Failing to appoint minister for pandemic planning an ‘error’, inquiry told

Sir Oliver Letwin gave evidence to the Covid inquiry (Dominic Lipinski/PA)
Sir Oliver Letwin gave evidence to the Covid inquiry (Dominic Lipinski/PA)

Failing to appoint a senior minister with sole responsibility over planning for pandemics and other threats has been an “error”, a former minister has said.

Sir Oliver Letwin told the official UK coronavirus inquiry on Tuesday that it was a “lasting regret” that he had not focused more on pandemics while in the Cabinet Office.

The minister, who has described himself as David Cameron’s “Mr Fix It”, said resilience only formed a “relatively small part” of his role despite it being in his brief between 2011 and 2016.

George Osborne
Former chancellor George Osborne will be questioned on austerity’s impact (Danny Lawson/PA)

Instead he said he spent a lot of time on “endless discussions” with Liberal Democrat colleagues in coalition with the Tories in the “rather wide-ranging and unusual role”.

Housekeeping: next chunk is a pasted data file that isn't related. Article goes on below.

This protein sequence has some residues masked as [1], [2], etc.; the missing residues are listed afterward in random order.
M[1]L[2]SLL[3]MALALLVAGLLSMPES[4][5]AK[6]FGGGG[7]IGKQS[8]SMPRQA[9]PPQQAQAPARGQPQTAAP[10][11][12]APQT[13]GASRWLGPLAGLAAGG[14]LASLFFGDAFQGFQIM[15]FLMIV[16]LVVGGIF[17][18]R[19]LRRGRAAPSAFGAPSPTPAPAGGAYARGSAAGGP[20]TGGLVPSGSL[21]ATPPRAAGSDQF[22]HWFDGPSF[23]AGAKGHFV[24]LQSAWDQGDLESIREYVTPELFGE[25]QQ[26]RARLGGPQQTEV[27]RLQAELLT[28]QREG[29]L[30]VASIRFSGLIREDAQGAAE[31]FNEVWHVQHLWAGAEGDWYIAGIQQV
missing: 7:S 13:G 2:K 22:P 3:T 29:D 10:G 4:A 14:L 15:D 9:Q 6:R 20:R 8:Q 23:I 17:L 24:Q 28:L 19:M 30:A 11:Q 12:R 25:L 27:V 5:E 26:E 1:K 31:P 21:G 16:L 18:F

Sir Oliver said: “Actually there really ought to be a minister solely devoted to resilience at a senior level.”

Asked if anyone had ever had this role, he told the UK Covid-19 Inquiry: “There hasn’t as far as I’m aware and I think that is an error.

“I came to that view very gradually but by the end of my time I was pretty convinced that we ought to have, and had I remained in situ, I would’ve tried therefore to move to a model where somebody took that position.”

But appointing a junior minister would “achieve nothing”, he said, as they must be senior and close to the prime minister.

He expressed regret at following advice to focus on critical national infrastructure, which he described as “wildly under resilient”, instead of pandemic flu, which he believed may have allowed him to identify “some other catastrophic pathogen” to prepare for.

“Actually, it is absolutely not an excuse for a minister, alas, because you can always ask the following question, you don’t have to accept the advice,” he said.

“That is actually what I should’ve done and it’s a matter of lasting regret that I didn’t.”

Sir Oliver also warned that the churn of ministers and officials tasked with preparing for emergencies is a “disaster for the country”.

He said there is an “overwhelming case” for training for ministers dealing with civil contingencies.

George Osborne is due before the inquiry where he will face questions over how the austerity cuts he unleashed as Mr Cameron’s chancellor affected preparedness.